“No, you can not give us Oregon,” I answered. “We are men, not panders. We fight; we do not traffic thus. But you have given me Elisabeth!”
“My rival!” She smiled at me in spite of all. “But no, not my rival. Yes, I have already given you her and given you to her. To do that—to atone, as I said, for my attempt to part you—well, I will give Mr. Pakenham the key that Sir Richard Pakenham of England lately held. I told you a woman pays, body and soul! In what coin fate gave me, I will pay it. You think my morals mixed. No, I tell you I am clean! I have only bought my own peace with my own conscience! Now, at last, Helena von Ritz knows why she was born, to what end! I have a work to do, and, yes, I see it now—my journey to America after all was part of the plan of fate. I have learned much—through you, Monsieur.”
Hurriedly she turned and left me, passing through the heavy draperies which cut off the room where stood the great satin couch. I saw her cast herself there, her arms outflung. Slow, deep and silent sobs shook all her body.
“Madam! Madam!” I cried to her. “Do not! Do not! What you have done here is worth a hundred millions of dollars, a hundred thousand of lives, perhaps. Yes, that is true. It means most of Oregon, with honor, and without war. That is true, and it is much. But the price paid—it is more than all this continent is worth, if it cost so much as that Nor shall it!”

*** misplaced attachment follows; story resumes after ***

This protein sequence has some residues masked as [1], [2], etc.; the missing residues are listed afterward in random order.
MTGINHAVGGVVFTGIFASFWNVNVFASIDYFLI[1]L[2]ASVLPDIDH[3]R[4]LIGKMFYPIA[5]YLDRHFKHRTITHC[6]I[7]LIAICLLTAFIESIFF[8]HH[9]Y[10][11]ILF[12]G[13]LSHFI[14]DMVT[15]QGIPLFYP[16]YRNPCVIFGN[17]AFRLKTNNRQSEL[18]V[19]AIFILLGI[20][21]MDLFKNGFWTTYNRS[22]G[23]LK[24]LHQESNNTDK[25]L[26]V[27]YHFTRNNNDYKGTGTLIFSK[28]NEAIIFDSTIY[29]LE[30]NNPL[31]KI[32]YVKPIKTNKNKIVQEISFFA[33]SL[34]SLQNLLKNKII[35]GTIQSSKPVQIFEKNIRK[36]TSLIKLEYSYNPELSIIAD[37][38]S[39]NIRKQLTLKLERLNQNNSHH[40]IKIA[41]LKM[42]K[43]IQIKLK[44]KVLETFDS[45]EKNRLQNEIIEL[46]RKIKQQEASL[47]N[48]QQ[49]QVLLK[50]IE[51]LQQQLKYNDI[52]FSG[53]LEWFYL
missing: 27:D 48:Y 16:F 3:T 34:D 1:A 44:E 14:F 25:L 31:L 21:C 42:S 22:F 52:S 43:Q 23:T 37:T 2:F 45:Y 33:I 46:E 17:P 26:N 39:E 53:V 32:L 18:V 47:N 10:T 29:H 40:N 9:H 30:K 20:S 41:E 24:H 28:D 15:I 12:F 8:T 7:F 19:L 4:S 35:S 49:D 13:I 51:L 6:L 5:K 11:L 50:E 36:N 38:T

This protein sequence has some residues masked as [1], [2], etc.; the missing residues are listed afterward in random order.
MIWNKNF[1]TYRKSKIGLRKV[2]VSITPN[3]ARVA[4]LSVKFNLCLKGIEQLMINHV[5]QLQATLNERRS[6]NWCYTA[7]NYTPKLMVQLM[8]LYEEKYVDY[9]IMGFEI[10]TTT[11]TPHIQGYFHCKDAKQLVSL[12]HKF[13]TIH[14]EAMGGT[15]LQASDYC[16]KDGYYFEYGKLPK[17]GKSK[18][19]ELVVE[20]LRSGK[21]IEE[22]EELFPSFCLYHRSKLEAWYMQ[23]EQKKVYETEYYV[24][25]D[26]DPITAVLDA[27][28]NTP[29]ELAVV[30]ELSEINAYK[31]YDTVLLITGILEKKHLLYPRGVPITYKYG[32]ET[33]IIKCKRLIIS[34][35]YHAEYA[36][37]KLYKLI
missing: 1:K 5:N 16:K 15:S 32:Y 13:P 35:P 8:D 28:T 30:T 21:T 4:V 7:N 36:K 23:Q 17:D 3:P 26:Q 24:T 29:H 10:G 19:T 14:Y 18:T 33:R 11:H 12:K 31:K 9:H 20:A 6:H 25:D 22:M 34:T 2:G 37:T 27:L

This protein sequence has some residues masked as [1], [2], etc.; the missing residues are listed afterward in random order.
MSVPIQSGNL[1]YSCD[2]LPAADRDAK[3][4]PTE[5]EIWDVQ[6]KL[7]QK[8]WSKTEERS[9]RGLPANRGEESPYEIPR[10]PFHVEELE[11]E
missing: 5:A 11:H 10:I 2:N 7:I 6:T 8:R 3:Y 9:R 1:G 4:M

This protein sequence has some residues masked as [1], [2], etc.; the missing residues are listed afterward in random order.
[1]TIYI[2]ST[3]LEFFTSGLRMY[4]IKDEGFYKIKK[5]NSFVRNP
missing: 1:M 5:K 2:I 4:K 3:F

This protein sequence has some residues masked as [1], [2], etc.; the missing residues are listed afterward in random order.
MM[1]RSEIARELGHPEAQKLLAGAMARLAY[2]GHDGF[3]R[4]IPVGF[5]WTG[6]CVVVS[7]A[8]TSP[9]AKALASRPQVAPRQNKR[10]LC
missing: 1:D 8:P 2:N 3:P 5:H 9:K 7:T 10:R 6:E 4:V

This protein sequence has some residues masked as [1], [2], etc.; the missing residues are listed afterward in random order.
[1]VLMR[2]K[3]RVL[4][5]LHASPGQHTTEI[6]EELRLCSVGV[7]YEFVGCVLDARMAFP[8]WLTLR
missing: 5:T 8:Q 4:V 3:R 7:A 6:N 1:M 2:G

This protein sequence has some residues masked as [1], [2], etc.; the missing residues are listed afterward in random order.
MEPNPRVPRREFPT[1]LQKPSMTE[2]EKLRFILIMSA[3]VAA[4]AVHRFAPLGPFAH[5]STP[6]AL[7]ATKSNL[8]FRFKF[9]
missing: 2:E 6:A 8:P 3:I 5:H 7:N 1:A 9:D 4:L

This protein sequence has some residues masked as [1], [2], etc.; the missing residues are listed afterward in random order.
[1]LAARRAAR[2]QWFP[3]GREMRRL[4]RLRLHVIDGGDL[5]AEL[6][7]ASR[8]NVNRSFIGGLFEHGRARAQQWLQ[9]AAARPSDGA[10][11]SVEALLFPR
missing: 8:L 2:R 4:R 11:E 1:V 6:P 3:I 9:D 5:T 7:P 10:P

Black, with a million pin-points of red, the world swam around me. Millions of dead souls or souls unborn seemed to gaze at me and my unhesitating rage. I caught up the scroll which bore England’s signature, and with one clutch cast it in two pieces on the floor. As it lay, we gazed at it in silence. Slowly, I saw a great, soft radiance come upon her face. The red pin-points cleared away from my own vision.
THE STORY OF HELENA VON RITZ
There is in every true
woman’s heart a spark of heavenly fire,
which beams and blazes in the dark hours of adversity.—Washington
“But Madam; but Madam—” I tried to begin. At last, after moments which seemed to me ages long, I broke out: “But once, at least, you promised to tell me who and what you are. Will you do that now?”
“Yes! yes!” she said. “Now I shall finish the clearing of my soul. You, after all, shall be my confessor.”
We heard again a faltering footfall in the hallway. I raised an eyebrow in query.
“It is my father. Yes, but let him come. He also must hear. He is indeed the author of my story, such as it is.
“Father,” she added, “come, sit you here. I have something to say to Mr. Trist.”
She seated herself now on one of the low couches, her hands clasped across its arm, her eyes looking far away out of the little window, beyond which could be seen the hills across the wide Potomac.